- Spices & herbs – Make sure your spice rack is well stocked so that your dishes burst with flavor.
- Whey protein powder – This ingredient can help you ensure you get enough protein without overeating acidifying beef and poultry.
- Frozen fruit – Bags of frozen fruit are great for smoothies and more.
- Frozen vegetables – Freezing is a great way to lock in the nutrients in vegetables, and since they keep longer frozen you can stock up now and have plenty of veggies later.
- Baking soda – For baked goods.
- Multivitamins – Make sure you're stocked up on all of your Foundation Supplements.
- Coffee – Prepared the right way, coffee can be part of a bone-healthy diet.
- Tea – Choose herbal teas to avoid fluoride and caffeine.
- Vinegar – Vinegar is an important ingredient in many dishes.
- Potatoes* and sweet potatoes* – These starchy veggies contain important bone-building nutrients.
- Seeds – Seeds are packed full of valuable nutrients, try sunflower*, pumpkin*, and flaxseeds*.
- Granola bars – Make your own granola bars to have as a healthy snack.
- Fresh vegetables with a long shelf life – You can still buy fresh veggies — since you're going out less frequently, buy more of the ones with a longer shelf life, like celery*, onion*, garlic*, and carrots*.
- Fresh fruit with a long shelf life – You can stock up on fruits that keep well, such as apples*, pears*, oranges*, grapefruit*, lemons*, limes*.
- Plain unsweetened yogurt* – Plain yogurt* is a great source of protein and probiotics that are great for digestion.
- Greens that can be frozen – In addition to buying already frozen veggies, you can buy fresh greens like kale* and spinach*then freeze them for later.
- Eggs* – Although acidifying, eggs are an excellent source of protein and offer important health benefits.
- 1 carrot, diced
- 1 onion, diced
- 1 stalk celery, diced
- 2 cloves garlic
- 4 cups lima beans, cooked
- 4 cups vegetable broth
- sea salt to taste
- ground black pepper to taste
- 1/2 teaspoon chopped fresh rosemary
- 1 tablespoon chopped parsley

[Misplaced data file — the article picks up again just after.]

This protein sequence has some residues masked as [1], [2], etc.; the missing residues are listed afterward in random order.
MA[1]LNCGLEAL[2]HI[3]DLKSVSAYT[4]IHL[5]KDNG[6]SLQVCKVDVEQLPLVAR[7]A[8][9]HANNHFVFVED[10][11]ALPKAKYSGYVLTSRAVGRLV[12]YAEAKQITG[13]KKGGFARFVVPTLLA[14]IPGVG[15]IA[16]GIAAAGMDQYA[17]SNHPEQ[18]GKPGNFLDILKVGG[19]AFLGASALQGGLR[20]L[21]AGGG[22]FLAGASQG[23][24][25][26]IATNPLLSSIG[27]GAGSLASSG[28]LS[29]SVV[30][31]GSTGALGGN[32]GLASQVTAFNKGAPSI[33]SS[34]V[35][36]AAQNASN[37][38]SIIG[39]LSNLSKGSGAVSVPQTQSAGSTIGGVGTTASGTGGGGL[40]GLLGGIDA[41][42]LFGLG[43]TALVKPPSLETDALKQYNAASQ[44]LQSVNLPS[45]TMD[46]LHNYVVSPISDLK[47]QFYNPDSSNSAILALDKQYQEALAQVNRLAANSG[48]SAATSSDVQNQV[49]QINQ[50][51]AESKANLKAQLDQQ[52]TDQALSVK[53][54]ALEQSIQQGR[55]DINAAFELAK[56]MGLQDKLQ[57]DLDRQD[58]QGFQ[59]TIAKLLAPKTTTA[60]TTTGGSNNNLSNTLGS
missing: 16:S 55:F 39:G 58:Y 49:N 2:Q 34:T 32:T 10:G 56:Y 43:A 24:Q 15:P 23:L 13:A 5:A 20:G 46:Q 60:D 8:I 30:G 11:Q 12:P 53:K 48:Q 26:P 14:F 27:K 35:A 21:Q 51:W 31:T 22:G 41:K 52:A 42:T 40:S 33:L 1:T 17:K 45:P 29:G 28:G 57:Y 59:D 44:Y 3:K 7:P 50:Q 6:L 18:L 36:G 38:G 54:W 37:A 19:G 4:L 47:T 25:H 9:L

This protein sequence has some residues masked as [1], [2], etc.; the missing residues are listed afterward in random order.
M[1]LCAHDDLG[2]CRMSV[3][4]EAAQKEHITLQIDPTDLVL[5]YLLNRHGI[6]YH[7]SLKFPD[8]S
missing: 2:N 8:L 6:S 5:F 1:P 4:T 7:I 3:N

- juice of 1/2 lemon
- 1 1/2 tablespoons avocado oil
- 2 tablespoons plain unsweetened yogurt for topping (optional)
- Heat olive oil over medium-high heat in a large pot.
- Add carrot onion, and celery, and cook stirring until onion turns translucent, about 5 to 7 minutes. Stir in garlic and cook for a few more minutes.
- Add beans, broth, salt, pepper, and herbs. Set heat to medium-high and bring to a simmer. Reduce heat to low and let simmer until vegetables are tender, about 30 minutes.
- Serve and top with a dollop of yogurt, if desired.
- 1 tablespoon avocado oil
- 1 yellow onion, chopped
- 1 carrot, chopped
- 1 celery stalk, chopped
- 4 cups kale, chopped small
- 3 garlic cloves
- 5 1/2 cups vegetable broth
- 1 cup brown lentils
- 1 1/2 cups tomatoes, diced
- 1 teaspoon dried marjoram
- 1 teaspoon dried thyme
- 1/4 teaspoon freshly ground black pepper
- 1 teaspoon sea salt (adjust to taste)
- Heat olive oil in a large pot. Add the celery, garlic, onion, and carrot. Cover and cook until softened, about 5 to 7 minutes.
- Add broth, lentils, tomatoes, kale, thyme, marjoram, sea salt, and pepper. Bring to a boil, then lower temperature to a simmer.
- Cover and cook until the lentils are soft, approximately 45 minutes. Add more broth if necessary.
If you can order groceries for delivery, then you should. If you need to go to the store make your trip efficient, pick a low-traffic time of day, bring sanitizer for anything you need touch, plan your list and execute it as quickly as possible, and clean everything when you get home.
Bone-Healthy Coronavirus Shopping List
Currently, there is no need to hoard supplies for an extended quarantine, as grocery stores are continuing to operate normally. But since going out creates an opportunity to spread (and potentially contract) the virus, you should plan to shop in a way that allows you to minimize your trips to the store (or the number of deliveries you are receiving).
Here is a list of bone-healthy items selected for their shelf-life and nutritional value:
Choose from the items above to make a shopping list that features bone-healthy items with a long shelf life.
Two Comforting Soup Recipes To Keep Your Bones And Body Strong
Both of these soup recipes use ingredients from the list above. They're also a great way to find a little comfort in these uncertain times. They’ll also provide your body with the nutrients your bones need to stay strong.
Bone-Healthy Bean Soup
Lentil Veggie Soup
What This Means To You
You can continue to eat a bone-healthy and satisfying diet through this COVID-19 crisis. By taking the precautions detailed above, you can keep yourself and your community safe — without sacrificing your wellness or your bone health.
There are many more delicious recipes that utilize the ingredients in today's shopping list — you can find a trove of them for free right here on saveourbones.com by using the search bar at the top right of the screen.
Don't forget to be kind to yourself in this unusual and challenging time. One way to do that is by having healthy food readily available.